Sunday, March 25, 2018



Director/Screenplay: Albert Lamorisse

It’s one of the most famously whimsical and parodied images in world cinema, a little boy being with “The Red Balloon.” It’s an image so wonderfully captivating and pure that it’s influenced thousands of young filmmakers and filmgoers for generations. My mother said that she saw the film every year in school; it would be shown at a school assembly, and it never got old. I wasn’t so lucky; I’m only recently discovering it by watching it on Next to Luis Bunuel’s and Salvador Dali’s surrealist “Un Chien Andalou,” it’s probably the most famous short film in movie history. At 34 minutes in length, it not only won the Palme D’Or at Cannes in the Short Film category, but most impressively won an Oscar for Best Original Screenplay, making it the only time a short film ever won an Oscar in competition against feature length films. 

The film has very little dialogue, and the story itself is very simplistic, yet I continue to watch the film astonished at its wonderment, but perplexed as to just how this film was made in 1956. The story involves a young boy (Pascal Lamorisse, the director’s, Albert Lamorisse’s son) as he finds a red balloon on a lamppost one day, begins taking it with him wherever he goes. First thing I should say is that, this balloon in very red, in direct contrast to the cold, rainy French town the film takes place in, but soon, it becomes apparent that enamored with the young boy, the balloon, which apparently has a mind of it’s own begins helping out and following the boy wherever he goes. I’m still in amazement at how the balloon, seems to not only move like it’s an actual balloon, and yet is able to move with an apparent mind behind it. I’m sure there’s some sort of oxygen or helium or wire trick, but for the life of me, I can’t see how they did it, and of course this is nothing compared to the amazing ending shot, which both enthralls and frightens me simultaneously. Once word gets out of the boy with the red balloon, the rest of his classmates, jealous at the kid with a balloon who follows him loyally, try to take the balloon and destroy it.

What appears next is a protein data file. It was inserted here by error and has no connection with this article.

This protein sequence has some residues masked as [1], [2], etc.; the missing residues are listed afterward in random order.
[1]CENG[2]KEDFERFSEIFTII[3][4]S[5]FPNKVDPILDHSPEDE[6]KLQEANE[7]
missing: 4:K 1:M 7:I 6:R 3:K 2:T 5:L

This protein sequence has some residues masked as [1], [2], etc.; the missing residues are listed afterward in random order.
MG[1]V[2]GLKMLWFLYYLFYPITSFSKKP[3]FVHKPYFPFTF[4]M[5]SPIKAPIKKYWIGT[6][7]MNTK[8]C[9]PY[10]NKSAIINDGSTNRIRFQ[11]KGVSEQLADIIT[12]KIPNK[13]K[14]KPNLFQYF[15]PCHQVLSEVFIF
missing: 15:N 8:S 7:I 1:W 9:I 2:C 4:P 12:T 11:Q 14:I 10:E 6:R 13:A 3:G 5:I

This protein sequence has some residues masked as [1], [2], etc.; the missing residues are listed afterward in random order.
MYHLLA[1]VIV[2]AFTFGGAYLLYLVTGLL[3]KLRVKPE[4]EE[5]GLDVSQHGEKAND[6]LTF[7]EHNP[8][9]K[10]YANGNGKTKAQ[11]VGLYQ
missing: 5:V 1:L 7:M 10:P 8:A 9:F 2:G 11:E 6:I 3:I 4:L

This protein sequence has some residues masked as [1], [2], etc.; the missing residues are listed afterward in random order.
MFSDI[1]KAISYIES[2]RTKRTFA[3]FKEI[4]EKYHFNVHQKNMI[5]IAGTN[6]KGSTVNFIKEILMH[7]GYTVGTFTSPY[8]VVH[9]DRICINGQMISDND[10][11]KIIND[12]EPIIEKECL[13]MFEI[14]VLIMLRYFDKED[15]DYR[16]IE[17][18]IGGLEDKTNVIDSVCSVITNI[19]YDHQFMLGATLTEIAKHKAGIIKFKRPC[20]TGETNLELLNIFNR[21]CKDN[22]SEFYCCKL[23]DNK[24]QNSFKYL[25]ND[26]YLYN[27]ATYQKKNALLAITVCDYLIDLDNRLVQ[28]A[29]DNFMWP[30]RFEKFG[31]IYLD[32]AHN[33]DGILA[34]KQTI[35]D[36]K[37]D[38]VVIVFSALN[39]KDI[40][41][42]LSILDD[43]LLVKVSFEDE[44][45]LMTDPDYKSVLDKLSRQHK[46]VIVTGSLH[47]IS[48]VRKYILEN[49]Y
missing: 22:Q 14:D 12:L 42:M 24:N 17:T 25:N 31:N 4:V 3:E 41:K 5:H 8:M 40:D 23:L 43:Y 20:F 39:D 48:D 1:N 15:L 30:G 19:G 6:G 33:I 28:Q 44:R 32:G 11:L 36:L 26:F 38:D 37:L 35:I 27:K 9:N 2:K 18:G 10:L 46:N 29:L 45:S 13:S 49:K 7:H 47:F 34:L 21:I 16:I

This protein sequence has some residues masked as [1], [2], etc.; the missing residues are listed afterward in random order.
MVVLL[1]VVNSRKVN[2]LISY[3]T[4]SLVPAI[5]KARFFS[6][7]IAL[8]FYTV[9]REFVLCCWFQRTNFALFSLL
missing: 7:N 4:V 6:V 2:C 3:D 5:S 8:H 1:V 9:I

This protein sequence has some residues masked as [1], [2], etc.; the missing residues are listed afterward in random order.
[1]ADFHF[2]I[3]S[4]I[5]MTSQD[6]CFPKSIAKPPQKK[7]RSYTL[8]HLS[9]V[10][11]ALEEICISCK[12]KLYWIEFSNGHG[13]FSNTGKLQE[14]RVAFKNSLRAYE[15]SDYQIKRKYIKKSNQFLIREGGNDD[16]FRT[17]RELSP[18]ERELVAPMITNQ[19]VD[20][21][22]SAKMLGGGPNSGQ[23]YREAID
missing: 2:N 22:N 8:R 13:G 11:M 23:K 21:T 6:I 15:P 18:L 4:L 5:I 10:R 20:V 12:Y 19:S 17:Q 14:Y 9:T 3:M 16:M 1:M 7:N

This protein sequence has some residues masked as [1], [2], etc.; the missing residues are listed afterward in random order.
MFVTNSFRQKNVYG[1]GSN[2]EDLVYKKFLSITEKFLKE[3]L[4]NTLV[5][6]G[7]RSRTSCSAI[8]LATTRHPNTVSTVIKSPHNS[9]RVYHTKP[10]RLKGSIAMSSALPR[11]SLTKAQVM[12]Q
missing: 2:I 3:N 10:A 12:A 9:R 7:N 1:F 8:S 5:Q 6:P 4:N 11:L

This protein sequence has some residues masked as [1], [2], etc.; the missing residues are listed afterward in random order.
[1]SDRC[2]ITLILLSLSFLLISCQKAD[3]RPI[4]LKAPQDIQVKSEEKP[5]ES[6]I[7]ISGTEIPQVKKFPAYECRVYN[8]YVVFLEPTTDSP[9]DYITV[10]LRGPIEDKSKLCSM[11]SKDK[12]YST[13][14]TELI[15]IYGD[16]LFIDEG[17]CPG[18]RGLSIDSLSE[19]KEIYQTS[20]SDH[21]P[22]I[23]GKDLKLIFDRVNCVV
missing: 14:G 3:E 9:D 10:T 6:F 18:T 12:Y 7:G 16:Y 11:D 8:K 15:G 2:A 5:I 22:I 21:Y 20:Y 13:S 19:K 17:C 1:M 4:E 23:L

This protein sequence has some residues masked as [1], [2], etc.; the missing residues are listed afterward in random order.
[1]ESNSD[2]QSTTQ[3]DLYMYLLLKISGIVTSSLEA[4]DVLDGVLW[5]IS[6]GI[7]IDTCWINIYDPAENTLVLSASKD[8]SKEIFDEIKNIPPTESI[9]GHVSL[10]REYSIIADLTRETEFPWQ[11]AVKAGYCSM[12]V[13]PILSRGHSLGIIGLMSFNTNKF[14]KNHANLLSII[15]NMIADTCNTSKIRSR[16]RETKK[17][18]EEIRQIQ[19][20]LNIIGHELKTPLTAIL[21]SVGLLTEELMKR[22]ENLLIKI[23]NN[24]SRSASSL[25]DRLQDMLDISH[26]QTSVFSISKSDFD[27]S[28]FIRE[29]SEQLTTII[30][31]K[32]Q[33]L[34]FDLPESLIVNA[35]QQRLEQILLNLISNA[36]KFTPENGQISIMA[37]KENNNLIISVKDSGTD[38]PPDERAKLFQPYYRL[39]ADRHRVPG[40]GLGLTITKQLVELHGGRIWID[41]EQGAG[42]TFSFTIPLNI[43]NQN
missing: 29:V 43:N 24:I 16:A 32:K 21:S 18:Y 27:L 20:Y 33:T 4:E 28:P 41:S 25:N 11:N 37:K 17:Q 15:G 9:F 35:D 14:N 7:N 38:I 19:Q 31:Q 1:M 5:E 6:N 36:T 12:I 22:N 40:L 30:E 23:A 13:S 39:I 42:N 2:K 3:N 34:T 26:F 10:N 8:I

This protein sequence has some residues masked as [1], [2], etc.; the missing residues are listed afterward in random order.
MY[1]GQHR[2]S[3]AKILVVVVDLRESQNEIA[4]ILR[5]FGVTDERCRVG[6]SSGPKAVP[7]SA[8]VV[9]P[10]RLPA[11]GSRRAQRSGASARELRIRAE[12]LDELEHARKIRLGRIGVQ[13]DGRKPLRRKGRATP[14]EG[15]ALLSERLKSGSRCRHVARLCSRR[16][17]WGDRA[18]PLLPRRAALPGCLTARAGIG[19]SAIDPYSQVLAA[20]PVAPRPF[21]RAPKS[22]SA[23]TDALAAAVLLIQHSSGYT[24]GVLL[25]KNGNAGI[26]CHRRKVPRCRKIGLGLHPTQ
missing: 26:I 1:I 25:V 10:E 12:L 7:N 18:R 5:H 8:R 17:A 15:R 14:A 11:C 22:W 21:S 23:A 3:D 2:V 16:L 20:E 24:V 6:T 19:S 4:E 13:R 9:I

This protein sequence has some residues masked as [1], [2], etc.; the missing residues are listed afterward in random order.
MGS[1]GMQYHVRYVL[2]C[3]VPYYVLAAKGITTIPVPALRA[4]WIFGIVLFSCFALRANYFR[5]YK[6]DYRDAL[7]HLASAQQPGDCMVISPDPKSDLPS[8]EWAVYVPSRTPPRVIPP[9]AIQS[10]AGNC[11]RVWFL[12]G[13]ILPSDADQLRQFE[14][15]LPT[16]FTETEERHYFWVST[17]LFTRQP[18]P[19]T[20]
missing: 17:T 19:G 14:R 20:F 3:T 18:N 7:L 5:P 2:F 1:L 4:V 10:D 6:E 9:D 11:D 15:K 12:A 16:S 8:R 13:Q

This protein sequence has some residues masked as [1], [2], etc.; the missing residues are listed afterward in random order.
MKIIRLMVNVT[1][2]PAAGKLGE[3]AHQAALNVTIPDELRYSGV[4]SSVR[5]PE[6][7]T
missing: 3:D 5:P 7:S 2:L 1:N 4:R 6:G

The film’s writer/director, Albert Lamorisse was a photographer who switched to short films in his 40s, receiving much critical success, often going back to the image of the little boy and the balloon in continuations of the story, before eventually switching over to documentaries. His other critically applauded short is "White Mane" about a kid who befriends a horse. He also worked as a documentary filmmaker, earning an Oscar nomination for "The Lover's Wind" what would inevitably be his final film as he was killed in a helicopter crash during production. His other interesting claim to fame is as the inventor of the board game “Risk.” and he did direct two other feature films in his life, "Circus Angel" and "Stowaway in the Sky", the latter being a story about a grandfather and grandson having an adventurous trip, in a red, hot air, balloon. 

A lot of his stuff involved flight and adventure around the world and I suspect he  this will forever be his most remembered work, as it waits to be discovered by children of all ages to be amazed by it.   

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